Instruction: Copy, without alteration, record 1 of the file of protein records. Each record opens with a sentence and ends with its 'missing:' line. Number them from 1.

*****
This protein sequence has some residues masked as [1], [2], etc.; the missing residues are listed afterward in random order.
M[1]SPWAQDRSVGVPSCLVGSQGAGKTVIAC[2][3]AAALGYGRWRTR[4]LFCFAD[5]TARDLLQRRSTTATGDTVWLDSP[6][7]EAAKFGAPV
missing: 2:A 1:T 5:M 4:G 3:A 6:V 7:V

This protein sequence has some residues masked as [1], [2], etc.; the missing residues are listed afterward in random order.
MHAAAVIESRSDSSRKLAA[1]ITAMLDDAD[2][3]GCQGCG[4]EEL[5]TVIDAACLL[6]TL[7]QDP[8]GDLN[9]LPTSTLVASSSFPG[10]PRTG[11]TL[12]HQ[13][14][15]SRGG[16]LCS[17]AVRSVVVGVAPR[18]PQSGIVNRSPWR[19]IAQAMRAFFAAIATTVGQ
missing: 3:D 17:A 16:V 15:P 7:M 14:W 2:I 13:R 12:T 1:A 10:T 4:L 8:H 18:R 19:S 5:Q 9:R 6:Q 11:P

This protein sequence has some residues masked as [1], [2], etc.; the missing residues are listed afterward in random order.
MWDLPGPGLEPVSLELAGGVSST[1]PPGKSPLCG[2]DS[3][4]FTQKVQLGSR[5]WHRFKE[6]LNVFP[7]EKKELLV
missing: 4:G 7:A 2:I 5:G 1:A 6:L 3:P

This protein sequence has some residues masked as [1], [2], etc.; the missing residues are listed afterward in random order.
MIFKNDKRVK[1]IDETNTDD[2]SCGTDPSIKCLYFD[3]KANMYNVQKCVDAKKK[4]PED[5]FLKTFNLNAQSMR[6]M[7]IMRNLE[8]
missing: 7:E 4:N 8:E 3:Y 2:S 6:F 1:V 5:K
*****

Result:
This protein sequence has some residues masked as [1], [2], etc.; the missing residues are listed afterward in random order.
M[1]SPWAQDRSVGVPSCLVGSQGAGKTVIAC[2][3]AAALGYGRWRTR[4]LFCFAD[5]TARDLLQRRSTTATGDTVWLDSP[6][7]EAAKFGAPV
missing: 2:A 1:T 5:M 4:G 3:A 6:V 7:V